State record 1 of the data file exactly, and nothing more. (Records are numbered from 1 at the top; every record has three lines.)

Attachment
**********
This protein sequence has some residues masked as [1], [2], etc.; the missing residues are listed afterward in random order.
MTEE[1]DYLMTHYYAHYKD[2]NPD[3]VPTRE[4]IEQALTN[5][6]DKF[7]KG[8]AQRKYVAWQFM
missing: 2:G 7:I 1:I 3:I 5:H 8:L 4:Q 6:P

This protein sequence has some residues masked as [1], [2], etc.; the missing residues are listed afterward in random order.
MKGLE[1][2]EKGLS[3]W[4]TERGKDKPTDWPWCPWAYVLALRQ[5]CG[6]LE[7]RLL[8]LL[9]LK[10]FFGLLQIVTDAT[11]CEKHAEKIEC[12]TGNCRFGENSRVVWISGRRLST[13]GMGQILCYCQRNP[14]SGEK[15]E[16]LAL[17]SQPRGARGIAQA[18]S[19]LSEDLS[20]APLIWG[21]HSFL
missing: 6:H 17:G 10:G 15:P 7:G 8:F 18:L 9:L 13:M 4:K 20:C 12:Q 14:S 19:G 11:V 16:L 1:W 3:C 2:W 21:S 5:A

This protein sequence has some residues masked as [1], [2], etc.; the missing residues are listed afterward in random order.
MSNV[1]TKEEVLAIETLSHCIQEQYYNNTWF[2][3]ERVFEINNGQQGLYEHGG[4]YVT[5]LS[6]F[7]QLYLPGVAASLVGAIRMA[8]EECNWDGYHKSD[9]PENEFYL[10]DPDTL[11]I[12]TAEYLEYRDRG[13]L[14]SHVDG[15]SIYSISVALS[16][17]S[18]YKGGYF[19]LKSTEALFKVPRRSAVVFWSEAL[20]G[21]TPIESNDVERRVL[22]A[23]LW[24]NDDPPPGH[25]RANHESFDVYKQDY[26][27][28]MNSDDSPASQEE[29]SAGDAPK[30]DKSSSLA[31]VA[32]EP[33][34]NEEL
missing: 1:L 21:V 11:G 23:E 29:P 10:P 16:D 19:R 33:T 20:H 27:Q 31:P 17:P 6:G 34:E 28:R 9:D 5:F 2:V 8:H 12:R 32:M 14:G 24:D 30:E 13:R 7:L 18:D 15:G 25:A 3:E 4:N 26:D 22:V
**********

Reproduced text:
This protein sequence has some residues masked as [1], [2], etc.; the missing residues are listed afterward in random order.
MTEE[1]DYLMTHYYAHYKD[2]NPD[3]VPTRE[4]IEQALTN[5][6]DKF[7]KG[8]AQRKYVAWQFM
missing: 2:G 7:I 1:I 3:I 5:H 8:L 4:Q 6:P